Meanwhile, in terms of the delimitation of the EEZ or the continental shelf between adjacent and opposite states, no universally acceptable formulation could be evolved. As a result, Articles 74 and 83 of UNCLOS III vaguely state that the delimitation of the EEZ or the continental shelf between states with opposite or adjacent coasts shall be affected by agreement on the basis of international law, as referred to in Article 38 of the statute of the International Court of Justice, in order to achieve an equitable solution.2 As no distinction has been made in terms of the delimitation between the EEZ and the continental shelf, or between adjacent or opposite coasts, such a formulation has considerable potential for misinterpretation. In effect, it is widely agreed that this does not constitute a reliable guide to negotiators or even arbitrators of delimitation questions.3

India's Maritime Boundaries

Notwithstanding these problems and difficulties, India, to date, has signed 12 maritime agreements with all five of its neighbours on opposite coasts—nine bilateral agreements with Maldives (1976), Sri Lanka (1974 and 1976 (2)), Indonesia (1974 and 1977), Thailand (1978 and 1993), and Myanmar (1986) (Table 1), and three trilateral agreements with Sri Lanka and Maldives (1976), Indonesia and Thailand (1978), and Myanmar and Thailand (1993) (Table 2). As a result, the delimitation of India's maritime boundaries with four of these five states is complete; the only exception, Myanmar, requires a trilateral agreement to determine its trijunction point with India and Bangladesh. However, this necessitates the prior resolution of the maritime boundary dispute between India and Bangladesh.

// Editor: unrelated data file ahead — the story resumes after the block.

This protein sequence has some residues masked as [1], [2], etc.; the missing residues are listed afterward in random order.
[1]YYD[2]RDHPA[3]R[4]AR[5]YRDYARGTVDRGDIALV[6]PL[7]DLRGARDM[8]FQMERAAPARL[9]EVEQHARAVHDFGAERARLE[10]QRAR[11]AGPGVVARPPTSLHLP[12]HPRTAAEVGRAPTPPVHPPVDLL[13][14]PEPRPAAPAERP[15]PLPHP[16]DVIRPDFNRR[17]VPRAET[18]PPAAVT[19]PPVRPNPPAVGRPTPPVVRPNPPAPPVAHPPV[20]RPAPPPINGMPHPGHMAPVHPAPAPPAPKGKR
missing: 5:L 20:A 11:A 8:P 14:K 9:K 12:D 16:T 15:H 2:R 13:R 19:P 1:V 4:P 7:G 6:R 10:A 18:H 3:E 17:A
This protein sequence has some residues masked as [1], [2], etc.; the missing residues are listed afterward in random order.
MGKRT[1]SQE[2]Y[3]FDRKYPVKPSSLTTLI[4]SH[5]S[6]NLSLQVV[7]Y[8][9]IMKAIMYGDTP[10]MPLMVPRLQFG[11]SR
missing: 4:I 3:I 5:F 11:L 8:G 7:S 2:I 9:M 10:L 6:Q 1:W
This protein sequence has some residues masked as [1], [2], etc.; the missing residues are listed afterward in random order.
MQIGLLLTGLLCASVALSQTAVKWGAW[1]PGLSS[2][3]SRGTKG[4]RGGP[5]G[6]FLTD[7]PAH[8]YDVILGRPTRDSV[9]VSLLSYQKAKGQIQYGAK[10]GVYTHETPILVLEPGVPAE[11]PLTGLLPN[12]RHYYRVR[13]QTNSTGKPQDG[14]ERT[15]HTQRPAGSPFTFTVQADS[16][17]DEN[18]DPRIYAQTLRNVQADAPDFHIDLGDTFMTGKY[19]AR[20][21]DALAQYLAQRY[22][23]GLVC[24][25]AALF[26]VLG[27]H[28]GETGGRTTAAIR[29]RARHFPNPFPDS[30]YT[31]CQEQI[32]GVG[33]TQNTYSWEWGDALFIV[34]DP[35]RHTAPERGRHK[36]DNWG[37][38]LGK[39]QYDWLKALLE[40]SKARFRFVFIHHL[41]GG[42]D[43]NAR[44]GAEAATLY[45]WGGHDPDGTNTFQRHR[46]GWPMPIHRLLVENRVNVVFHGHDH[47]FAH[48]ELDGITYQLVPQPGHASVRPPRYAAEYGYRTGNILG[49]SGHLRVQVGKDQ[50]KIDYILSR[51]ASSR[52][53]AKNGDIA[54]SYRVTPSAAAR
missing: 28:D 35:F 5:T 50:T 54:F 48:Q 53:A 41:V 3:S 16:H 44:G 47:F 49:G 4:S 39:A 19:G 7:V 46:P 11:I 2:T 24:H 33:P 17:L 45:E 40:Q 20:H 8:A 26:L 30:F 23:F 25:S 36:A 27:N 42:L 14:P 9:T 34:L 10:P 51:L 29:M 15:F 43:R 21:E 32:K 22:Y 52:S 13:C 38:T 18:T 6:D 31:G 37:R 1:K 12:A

Table 1. India's Bilateral Agreements on Maritime Boundary Delimitation

Name of Country

Date of Signature

Nature of Agreement

Entry into Force


August 8, 1974

Relating to the Delimitation of the Continental Shelf Boundary between the Two Countries

December 17, 1974


January 14, 1977

On the Extension of the 1974 Continental Shelf Boundary between the Two Countries in the Andaman Sea and the Indian Ocean

August 15,1997


December 28, 1976

On the Maritime Boundary in the Arabian Sea and Related Matters

June 8, 1978


December 23, 1986

On the Delimitation of the Maritime Boundary in the Andaman Sea, in the Coco Channel,and in the Bay of Bengal

September 14,1987

Sri Lanka

June 26/28, 1974

On the Boundary in Historic Waters between the Two Countries and Related Matters

July 8, 1974


March 23, 1976

On the Maritime Boundary between the Two Countries in the Gulf of Manaar and the Bay of Bengal and Related Matters

May 10, 1976


November 22, 1976

Supplementary Agreement on the Extension of the Maritime Boundary between the Two Countries in the Gulf of Manaar from position 13m to the Trijunction point between India,Sri Lanka, and Maldives (Point T)